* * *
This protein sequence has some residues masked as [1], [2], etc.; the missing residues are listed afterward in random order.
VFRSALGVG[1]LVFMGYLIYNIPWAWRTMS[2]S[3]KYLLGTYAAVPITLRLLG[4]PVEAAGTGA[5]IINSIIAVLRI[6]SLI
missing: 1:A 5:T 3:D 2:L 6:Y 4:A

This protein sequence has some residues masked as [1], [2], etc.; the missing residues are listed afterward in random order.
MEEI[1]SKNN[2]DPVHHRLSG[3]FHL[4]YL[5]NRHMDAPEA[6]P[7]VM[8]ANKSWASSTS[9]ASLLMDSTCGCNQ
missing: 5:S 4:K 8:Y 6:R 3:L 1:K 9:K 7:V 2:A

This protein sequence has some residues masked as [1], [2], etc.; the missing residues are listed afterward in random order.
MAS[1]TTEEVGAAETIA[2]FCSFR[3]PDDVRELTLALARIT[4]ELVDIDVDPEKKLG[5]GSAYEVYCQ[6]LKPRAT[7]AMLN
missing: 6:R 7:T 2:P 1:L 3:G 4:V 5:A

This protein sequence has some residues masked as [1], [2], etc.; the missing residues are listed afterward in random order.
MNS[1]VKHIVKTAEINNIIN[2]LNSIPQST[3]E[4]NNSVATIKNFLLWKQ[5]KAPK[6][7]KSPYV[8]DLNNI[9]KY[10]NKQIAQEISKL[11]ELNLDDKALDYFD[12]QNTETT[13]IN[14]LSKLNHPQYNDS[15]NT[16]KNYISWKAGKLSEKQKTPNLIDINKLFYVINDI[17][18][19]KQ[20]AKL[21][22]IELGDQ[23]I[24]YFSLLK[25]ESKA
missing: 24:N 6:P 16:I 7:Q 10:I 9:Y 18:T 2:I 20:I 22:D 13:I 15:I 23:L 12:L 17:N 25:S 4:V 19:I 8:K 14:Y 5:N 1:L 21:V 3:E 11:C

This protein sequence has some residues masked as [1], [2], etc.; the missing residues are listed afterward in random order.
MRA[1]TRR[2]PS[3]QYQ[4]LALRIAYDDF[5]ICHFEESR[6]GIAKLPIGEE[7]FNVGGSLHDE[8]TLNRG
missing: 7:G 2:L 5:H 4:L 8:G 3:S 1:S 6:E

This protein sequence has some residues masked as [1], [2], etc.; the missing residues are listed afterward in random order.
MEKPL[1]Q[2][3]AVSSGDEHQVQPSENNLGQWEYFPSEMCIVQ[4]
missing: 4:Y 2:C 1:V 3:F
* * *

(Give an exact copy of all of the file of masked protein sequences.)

This protein sequence has some residues masked as [1], [2], etc.; the missing residues are listed afterward in random order.
VFRSALGVG[1]LVFMGYLIYNIPWAWRTMS[2]S[3]KYLLGTYAAVPITLRLLG[4]PVEAAGTGA[5]IINSIIAVLRI[6]SLI
missing: 1:A 5:T 3:D 2:L 6:Y 4:A

This protein sequence has some residues masked as [1], [2], etc.; the missing residues are listed afterward in random order.
MEEI[1]SKNN[2]DPVHHRLSG[3]FHL[4]YL[5]NRHMDAPEA[6]P[7]VM[8]ANKSWASSTS[9]ASLLMDSTCGCNQ
missing: 5:S 4:K 8:Y 6:R 3:L 1:K 9:K 7:V 2:A

This protein sequence has some residues masked as [1], [2], etc.; the missing residues are listed afterward in random order.
MAS[1]TTEEVGAAETIA[2]FCSFR[3]PDDVRELTLALARIT[4]ELVDIDVDPEKKLG[5]GSAYEVYCQ[6]LKPRAT[7]AMLN
missing: 6:R 7:T 2:P 1:L 3:G 4:V 5:A

This protein sequence has some residues masked as [1], [2], etc.; the missing residues are listed afterward in random order.
MNS[1]VKHIVKTAEINNIIN[2]LNSIPQST[3]E[4]NNSVATIKNFLLWKQ[5]KAPK[6][7]KSPYV[8]DLNNI[9]KY[10]NKQIAQEISKL[11]ELNLDDKALDYFD[12]QNTETT[13]IN[14]LSKLNHPQYNDS[15]NT[16]KNYISWKAGKLSEKQKTPNLIDINKLFYVINDI[17][18][19]KQ[20]AKL[21][22]IELGDQ[23]I[24]YFSLLK[25]ESKA
missing: 24:N 6:P 16:I 7:Q 10:I 9:Y 18:T 2:I 20:I 22:D 13:I 15:I 23:L 12:L 17:N 25:S 4:V 19:I 8:K 14:Y 5:N 1:L 21:V 3:E 11:C

This protein sequence has some residues masked as [1], [2], etc.; the missing residues are listed afterward in random order.
MRA[1]TRR[2]PS[3]QYQ[4]LALRIAYDDF[5]ICHFEESR[6]GIAKLPIGEE[7]FNVGGSLHDE[8]TLNRG
missing: 7:G 2:L 5:H 4:L 8:G 3:S 1:S 6:E

This protein sequence has some residues masked as [1], [2], etc.; the missing residues are listed afterward in random order.
MEKPL[1]Q[2][3]AVSSGDEHQVQPSENNLGQWEYFPSEMCIVQ[4]
missing: 4:Y 2:C 1:V 3:F